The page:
Baby Acne: All Your Questions Answered

By Claudia Shannon / Research Scientist / ishonest

WHAT IS BABY ACNE?

Baby acne is when spots develop on a newborn's skin, often when they are two to four weeks old. The medical name for baby acne is erythema toxicum neonatorum- This may sound alarming but it is a simple skin condition which clears up by itself and does not harm your baby. Baby acne is more common in boys.

Baby acne is different to acne that affects young people and adults. It is also different to skin condition called infantile acne. Baby acne happens in your baby's first few months, while infantile acne can last into their second year, and infantile acne is far less common than baby acne.

HOW LONG DOES BABY ACNE LAST?

Baby acne usually clears up within a few weeks, and leaves no trace. Your baby won't have any scars. Sometimes it can come back but it is often mild if it does.

WHAT ARE THE SYMPTOMS OF BABY ACNE?

The main symptom of baby acne is a red, blotchy rash on your baby's skin with little, raised spots called papules. Babies usually get spots on their face, often on the cheeks, nose and forehead. But baby acne can appear on their body too you might notice spots on your baby's neck, back or chest. Less often, baby acne affects the arms and legs. Your baby might have little pus-filled spots called pustules.

How many spots your baby has can vary, as can the size of them. How long the rash lasts can vary too. Sometimes spots can disappear within hours while new ones crop up somewhere else.If you press on the spots, they will fade.

Baby acne does not cause your baby to be unwell, and although it might look alarming. try not to worry, as it doesn't affect their overall health.

WHAT CAUSES BABY ACNE?

It is not clear why some babies develop acne but there are a number of theories. One theory is that it is a reaction of a baby's immune system. Another theory is that baby acne is a result of overactive glands in the skin responding to hormones from the baby or their mother, from hormones that crossed through the placenta when the baby was in the womb.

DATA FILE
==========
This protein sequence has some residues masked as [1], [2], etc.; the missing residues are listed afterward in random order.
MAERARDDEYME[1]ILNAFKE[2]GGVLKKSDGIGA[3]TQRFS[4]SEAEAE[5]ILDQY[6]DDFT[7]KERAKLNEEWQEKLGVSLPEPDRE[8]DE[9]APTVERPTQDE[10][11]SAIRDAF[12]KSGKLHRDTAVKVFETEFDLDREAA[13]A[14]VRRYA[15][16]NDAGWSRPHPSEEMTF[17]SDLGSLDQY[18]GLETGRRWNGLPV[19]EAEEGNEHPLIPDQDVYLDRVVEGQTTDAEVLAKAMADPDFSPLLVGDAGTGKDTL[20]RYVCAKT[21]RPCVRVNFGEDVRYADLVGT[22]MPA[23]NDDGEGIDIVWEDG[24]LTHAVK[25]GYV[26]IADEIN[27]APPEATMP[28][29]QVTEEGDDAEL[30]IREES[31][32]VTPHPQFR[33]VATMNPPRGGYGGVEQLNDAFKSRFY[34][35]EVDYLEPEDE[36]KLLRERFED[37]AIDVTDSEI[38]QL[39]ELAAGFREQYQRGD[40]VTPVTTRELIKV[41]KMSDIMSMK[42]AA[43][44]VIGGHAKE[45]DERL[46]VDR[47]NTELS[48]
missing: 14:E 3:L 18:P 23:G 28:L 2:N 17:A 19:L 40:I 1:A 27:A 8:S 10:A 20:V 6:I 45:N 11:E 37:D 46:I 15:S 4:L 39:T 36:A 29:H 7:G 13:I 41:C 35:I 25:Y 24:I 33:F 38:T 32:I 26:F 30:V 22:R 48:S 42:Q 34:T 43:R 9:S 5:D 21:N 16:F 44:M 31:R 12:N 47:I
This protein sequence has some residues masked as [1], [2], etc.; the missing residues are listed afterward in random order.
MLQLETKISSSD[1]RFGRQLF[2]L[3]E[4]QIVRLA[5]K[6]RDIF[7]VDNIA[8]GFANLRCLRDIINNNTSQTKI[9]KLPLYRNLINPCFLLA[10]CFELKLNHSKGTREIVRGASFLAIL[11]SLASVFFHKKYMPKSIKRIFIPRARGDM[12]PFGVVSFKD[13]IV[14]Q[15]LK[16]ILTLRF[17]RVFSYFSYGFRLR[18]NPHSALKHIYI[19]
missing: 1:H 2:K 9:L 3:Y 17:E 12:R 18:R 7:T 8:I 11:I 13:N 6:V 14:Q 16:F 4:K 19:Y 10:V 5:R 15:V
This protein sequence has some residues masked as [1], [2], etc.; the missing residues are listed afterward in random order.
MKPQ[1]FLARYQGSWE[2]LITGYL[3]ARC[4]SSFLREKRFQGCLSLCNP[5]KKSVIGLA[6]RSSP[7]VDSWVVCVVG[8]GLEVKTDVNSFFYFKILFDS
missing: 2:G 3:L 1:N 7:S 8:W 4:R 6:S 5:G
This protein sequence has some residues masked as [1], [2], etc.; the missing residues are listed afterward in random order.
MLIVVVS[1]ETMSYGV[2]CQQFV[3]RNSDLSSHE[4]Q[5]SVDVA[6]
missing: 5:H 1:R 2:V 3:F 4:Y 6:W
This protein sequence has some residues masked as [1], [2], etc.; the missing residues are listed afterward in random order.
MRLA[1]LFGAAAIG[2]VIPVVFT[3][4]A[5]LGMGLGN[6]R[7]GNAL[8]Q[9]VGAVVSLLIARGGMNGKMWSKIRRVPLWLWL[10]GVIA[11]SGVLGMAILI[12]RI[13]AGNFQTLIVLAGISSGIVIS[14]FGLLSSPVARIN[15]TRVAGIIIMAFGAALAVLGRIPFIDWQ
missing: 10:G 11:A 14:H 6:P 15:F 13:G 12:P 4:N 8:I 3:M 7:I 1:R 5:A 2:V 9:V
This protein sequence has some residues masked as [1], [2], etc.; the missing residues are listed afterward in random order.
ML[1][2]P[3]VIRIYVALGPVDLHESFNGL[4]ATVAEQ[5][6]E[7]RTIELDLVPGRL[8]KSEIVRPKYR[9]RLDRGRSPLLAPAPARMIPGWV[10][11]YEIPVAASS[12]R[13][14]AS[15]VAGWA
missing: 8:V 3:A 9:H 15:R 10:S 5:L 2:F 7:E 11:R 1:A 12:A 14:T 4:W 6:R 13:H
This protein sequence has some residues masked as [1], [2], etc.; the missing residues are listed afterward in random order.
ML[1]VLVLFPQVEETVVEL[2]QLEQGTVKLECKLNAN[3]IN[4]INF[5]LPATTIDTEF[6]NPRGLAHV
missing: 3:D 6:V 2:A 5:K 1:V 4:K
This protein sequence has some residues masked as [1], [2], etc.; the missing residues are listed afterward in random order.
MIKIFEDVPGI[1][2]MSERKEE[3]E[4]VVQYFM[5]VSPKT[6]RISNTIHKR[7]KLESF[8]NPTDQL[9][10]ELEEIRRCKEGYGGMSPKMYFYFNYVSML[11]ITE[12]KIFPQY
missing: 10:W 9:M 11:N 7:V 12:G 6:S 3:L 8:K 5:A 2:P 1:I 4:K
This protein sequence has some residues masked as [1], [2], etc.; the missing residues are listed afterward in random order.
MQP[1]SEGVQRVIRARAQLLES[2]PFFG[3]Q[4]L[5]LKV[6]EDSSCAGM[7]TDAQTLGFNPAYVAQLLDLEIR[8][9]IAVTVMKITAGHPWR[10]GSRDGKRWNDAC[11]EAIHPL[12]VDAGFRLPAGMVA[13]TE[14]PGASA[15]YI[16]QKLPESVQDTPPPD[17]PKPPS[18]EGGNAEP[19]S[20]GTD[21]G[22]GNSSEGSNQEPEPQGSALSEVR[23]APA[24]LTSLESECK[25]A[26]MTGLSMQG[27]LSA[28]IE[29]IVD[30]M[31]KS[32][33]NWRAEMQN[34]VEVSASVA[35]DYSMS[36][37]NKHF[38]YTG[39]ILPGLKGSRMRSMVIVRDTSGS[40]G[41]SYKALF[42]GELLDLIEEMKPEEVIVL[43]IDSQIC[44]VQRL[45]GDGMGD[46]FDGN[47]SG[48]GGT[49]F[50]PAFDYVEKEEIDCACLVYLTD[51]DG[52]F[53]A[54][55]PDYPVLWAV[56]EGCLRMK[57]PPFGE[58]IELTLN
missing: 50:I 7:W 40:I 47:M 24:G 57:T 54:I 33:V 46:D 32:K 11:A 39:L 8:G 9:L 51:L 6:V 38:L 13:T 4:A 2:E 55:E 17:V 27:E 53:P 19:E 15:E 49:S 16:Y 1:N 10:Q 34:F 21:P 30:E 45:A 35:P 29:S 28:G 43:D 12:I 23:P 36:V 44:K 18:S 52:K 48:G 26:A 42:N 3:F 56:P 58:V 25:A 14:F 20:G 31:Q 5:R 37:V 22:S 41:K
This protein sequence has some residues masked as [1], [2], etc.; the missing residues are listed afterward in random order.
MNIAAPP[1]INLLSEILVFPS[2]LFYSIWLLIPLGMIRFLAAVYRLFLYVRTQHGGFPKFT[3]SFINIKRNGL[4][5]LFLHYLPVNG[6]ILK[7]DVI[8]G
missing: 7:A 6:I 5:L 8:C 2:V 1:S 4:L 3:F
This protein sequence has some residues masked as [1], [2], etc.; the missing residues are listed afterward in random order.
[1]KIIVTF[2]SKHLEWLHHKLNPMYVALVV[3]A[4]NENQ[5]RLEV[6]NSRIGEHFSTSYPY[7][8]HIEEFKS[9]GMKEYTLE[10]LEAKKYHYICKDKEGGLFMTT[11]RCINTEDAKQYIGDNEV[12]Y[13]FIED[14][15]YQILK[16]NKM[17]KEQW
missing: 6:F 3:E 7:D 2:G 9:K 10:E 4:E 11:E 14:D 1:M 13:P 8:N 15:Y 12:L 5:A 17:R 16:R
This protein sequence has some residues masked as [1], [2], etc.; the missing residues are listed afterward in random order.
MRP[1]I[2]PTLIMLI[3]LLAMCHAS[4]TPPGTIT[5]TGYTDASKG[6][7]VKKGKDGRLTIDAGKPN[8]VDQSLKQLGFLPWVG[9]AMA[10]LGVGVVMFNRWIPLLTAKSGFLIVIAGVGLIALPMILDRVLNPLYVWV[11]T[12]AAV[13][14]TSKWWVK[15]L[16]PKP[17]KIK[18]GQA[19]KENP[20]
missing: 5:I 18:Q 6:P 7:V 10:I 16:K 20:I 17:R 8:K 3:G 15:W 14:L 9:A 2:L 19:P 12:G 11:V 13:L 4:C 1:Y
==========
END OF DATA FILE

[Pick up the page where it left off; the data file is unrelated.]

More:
Allergies have been ruled out as a cause of baby acne and it is not thought to be related to whether a baby is breast-fed or bottle-fed.

WHAT DOES BABY ACNE LOOK LIKE?

Baby acne on face often appears as a red, blotchy rash on your baby's skin with little, raised spots called papules. Babies usually get spots on their face, often on the cheeks, nose and forehead.

BABY ACNE OR ECZEMA? HOW TO TELL THE DIFFERENCE

Don't panic, it's often easy to get confused between eczema and baby acne. The way you can tell the difference between the two is:

  • Eczema normally appears as red bumps on the face and may also appear on the knees and elbows
  • Eczema can also become infected and appear yellow or crusty
  • Eczema can also begin to get a little worse as your baby begins crawling around

Whilst it may be tricky for you to tell the difference, it's often very easy for a doctor to see the difference, so if you're unsure, drop you doctor a call.

HOW IS BABY ACNE TREATED?

There is not any particular treatment for baby acne; the rash will settle down on its own without any treatment, so you do not need any creams or lotions, and you should not put any baby acne cream or medicines intended for older children and adults on your baby's skin. It is a good idea to take extra care with your baby's skin while they have baby acne.

  • Be very gentle when you wash your baby and do not scrub the acne.
  • Make sure the bathwater is lukewarm (not hot).
  • While only water is advised for use on a baby's skin in the first 4 weeks of life, after that time only use products to wash and moisturise the skin which are formulated for babies.

Be gentle when you dry your baby. Pat your baby's skin dry rather than rubbing it. However strong the urge, never pick, squeeze or burst any pus-filled spots, as they might get infected.

CAN BREAST MILK HELP BABY ACNE?

Breast milk is full of goodness! And so it's always worth trying breast milk and baby acne; especially if your baby has sensitive skin. Simply soak a cotton ball in breast milk and softly pat it on your baby's face.

WHEN SHOULD YOU SEE A DOCTOR?

You do not normally need to see a doctor if your baby has baby acne as it clears up on its own. If your baby developed acne after the age of six weeks, they may have infantile acne. This is a more severe baby acne and can scar the skin, so you may wish to see your doctor. There are treatments for infantile acne.

It is also important to consider contacting a doctor if you are in any doubt as to whether your baby has acne, particularly if they are unwell, as some rashes can be more serious. If your baby has a temperature, is not feeding, and is more sleepy than usual or just seems different to you, see a doctor. You know your baby best so if there is anything that is worrying you, seek advice.

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